Measuring and monitoring changes in communities’ capacities for Social Cohesion and Reconciliation, sounds like a job for superman. However in Cyprus, we have SeeD. And they are creating an innovative statistical tool entitled ‘Social Cohesion and Reconciliation (SCORE) Index’.
Administrations and Communications officer Meltem Ikinci tells us all about it.
“There is no handy roadmap for reconciliation. There is no short cut or simple prescription for healing the wounds and divisions of a society in the aftermath of sustained violence”, says Archbishop Desmond Tutu, one of the most inspirational figures in human history.
Yes, there may not be a handy roadmap, but we can show you the way for a peaceful living together with the ‘others’. But, what does ‘peaceful’ mean? Obviously, it brings up a lot of different images and meanings for all of us. In my case, being peaceful means a lot more than being non-violent; it involves taking positive action in a way that would lead to constructive change in society.
In Cyprus, the conflict has remained in a frozen limbo for more than 4 decades. Despite countless efforts, all have thus far failed to resolve the problem. As a matter of fact, one might say the economic crisis and the overwhelming budget-cuts might have become the new Cyprus problem. But the reality of the past is still there and yet remains unspoken.
“Even if you face the most terrible truth, it is not the end. It is up to us to choose what to forget and what to recall from our experiences” said Dr. Naasson Munyandamutsa, who was one of the key note speakers at the Peace and Reconciliation Conference that we organized in September 2012. Dr. Naasson, who lost most of his family members during the genocide in Rwanda, highlighted that forgiveness is the key answer to heal the wounds of the past. His remarkable speech made me think – once again – that there has not been any significant discussion or any formal acknowledgement of the ‘reconciliation’ itself on both sides of the island until today.
Identifying this need, we, as “Centre for Sustainable Peace and Democratic Development” (the former Cyprus 2015 initiative), are currently working on developing an index called “Social Cohesion and Reconciliation (SCORE) Index. The SCORE Index is an innovative statistical tool that can measure and monitor over time changes in communities’ capacities for Social Cohesion and Reconciliation. Essentially, it will be a “barometer” allowing users to determine in which direction society is moving along the “Reconciliation spectrum”. One has to admit that these terminologies may sound slightly overwhelming at first, but this will not be the case with the SCORE index.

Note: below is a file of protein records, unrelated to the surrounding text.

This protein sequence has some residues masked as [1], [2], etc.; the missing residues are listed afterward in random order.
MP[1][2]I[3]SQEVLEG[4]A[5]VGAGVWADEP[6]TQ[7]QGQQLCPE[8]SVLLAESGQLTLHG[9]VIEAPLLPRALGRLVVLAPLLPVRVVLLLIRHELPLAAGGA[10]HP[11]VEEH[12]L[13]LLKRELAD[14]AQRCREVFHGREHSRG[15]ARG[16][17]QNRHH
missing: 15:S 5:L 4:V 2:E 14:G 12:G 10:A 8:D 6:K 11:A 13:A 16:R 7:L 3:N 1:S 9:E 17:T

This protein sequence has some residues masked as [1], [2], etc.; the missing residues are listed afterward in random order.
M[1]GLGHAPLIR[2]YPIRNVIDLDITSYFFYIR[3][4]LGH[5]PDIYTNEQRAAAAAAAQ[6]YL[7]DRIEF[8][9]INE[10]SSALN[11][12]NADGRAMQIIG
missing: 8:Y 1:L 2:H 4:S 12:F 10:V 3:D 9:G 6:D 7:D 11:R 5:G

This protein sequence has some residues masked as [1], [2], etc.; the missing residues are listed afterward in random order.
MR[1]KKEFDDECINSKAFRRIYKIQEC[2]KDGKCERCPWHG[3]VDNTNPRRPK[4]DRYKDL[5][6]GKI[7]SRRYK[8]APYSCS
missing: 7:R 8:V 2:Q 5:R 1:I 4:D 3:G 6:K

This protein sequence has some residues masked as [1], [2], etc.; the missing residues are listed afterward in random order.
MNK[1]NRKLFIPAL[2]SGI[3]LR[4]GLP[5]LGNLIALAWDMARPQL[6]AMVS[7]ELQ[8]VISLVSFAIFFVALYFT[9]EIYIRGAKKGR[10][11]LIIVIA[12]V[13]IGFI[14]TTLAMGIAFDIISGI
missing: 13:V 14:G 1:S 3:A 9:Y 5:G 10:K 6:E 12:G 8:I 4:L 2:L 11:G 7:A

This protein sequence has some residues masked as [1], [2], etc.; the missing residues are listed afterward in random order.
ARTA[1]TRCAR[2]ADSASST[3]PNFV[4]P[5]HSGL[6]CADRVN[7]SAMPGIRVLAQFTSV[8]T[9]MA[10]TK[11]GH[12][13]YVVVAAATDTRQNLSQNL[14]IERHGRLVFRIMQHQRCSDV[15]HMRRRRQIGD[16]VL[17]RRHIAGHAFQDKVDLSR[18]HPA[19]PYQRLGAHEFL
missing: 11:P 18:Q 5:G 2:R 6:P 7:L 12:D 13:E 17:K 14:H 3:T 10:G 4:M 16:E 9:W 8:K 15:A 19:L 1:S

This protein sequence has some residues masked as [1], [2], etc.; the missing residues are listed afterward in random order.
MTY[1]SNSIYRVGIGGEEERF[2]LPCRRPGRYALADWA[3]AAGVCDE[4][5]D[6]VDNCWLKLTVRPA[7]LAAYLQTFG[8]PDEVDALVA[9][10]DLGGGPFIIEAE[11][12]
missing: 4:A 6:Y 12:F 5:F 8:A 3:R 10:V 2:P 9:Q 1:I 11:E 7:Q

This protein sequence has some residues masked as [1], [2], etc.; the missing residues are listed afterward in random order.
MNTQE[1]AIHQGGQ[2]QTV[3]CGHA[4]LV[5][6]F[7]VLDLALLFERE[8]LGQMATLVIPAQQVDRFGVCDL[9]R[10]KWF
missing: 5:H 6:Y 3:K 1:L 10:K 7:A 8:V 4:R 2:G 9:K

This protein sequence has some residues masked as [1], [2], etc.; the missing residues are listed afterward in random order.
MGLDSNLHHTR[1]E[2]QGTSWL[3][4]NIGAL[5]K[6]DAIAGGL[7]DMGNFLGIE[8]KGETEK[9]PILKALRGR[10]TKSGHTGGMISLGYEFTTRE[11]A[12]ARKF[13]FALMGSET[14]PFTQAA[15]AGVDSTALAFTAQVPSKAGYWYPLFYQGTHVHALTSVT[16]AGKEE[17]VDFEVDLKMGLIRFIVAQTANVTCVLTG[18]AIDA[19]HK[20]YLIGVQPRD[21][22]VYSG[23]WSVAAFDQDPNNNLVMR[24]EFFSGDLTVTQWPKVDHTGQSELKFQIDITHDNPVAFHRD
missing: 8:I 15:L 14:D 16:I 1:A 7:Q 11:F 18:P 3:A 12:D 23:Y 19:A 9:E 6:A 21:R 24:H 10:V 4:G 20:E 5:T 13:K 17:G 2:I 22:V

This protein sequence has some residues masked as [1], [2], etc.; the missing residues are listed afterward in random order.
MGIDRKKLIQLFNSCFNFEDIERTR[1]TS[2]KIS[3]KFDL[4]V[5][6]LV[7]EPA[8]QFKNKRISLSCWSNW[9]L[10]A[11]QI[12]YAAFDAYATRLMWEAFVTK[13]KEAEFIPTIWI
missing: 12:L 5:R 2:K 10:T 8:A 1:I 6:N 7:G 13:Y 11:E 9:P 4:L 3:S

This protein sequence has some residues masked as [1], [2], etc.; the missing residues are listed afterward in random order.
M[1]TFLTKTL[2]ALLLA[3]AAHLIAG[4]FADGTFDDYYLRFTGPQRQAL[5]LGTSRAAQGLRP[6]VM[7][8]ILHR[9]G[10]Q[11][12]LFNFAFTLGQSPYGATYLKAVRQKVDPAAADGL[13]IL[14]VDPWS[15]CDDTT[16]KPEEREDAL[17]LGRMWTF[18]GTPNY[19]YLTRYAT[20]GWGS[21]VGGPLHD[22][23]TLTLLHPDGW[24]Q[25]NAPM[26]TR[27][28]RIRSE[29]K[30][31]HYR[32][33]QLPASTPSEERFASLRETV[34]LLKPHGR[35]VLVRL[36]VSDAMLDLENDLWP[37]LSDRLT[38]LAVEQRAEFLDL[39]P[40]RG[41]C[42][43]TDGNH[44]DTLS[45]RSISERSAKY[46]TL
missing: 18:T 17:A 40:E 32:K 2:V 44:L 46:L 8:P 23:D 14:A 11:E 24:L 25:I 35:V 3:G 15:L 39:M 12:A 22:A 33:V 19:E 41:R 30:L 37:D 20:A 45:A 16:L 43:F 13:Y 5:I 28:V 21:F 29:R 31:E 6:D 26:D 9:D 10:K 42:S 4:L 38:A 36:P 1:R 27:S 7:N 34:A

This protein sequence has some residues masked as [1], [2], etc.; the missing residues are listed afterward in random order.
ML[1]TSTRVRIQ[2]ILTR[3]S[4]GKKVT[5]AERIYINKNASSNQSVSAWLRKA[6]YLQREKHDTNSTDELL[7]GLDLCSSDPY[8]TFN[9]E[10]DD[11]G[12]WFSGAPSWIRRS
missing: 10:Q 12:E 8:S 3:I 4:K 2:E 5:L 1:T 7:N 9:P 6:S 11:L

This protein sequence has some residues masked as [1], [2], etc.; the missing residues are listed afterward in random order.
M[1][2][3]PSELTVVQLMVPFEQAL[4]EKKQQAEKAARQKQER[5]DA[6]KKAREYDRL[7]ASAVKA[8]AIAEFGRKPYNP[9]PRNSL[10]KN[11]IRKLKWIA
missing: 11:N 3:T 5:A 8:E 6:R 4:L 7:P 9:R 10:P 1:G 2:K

The SCORE will be designed in a user-friendly interface, using a simple colour scale of 1 to 10, upon to draw scores of examining how social factors interact with and influence the process of social cohesion and reconciliation. The results will be easily interpreted by the general public and practitioners, fulfilling the goal of supporting more targeted and efficient policy actions to deal with the ‘sensitive issues’.
This interface will soon be easily accessible through the “Peace it Together” knowledge hub, a digital space where you will be able to read more on the analysis of the state of peace in Cyprus and the region, measured by the SCORE Index. This interactive tool will also enable you to take a quick survey that scores your personal contribution to peace. Well, (either good or bad)… the results can be really surprising! So, wait until the platform is ready and find out… “WHATS YOUR SCORE?”
In the meantime, to get a better idea of the SCORE Index please look at SeeD’s presentation on Prezi: SCORE: Prezi Presentation.
Watch this space for more updates!
Written by: Meltem Ikinci – Administration & Communications Officer, SeeD
Who are we?
We are the first inter-communal think tank called “Center for Sustainable Peace and Democratic Development” (SeeD) ever established in Cyprus. By using participatory research, we develop effective and sustainable policy recommendations aiming to enable societies at all levels to make informed decisions, based on the values of inclusivity, accountability and democracy.
How did we come about?
SeeD emerged from the “Cyprus 2015” project which was launched back in May 2009. Through its novel methodology called ‘Participatory Polling’, “Cyprus 2015” has made effective and sustainable policy recommendations and informed the policy debate regarding the Cyprus Peace talks while ensuring democratic citizenship participation based on values of inclusive action and democracy. With support from Interpeace and UNDP-ACT, SeeD was officially registered in Belgium in late 2012. SeeD team is comprised of highly competent practitioners and scholars with years of combined experience in peace-building and reconciliation processes.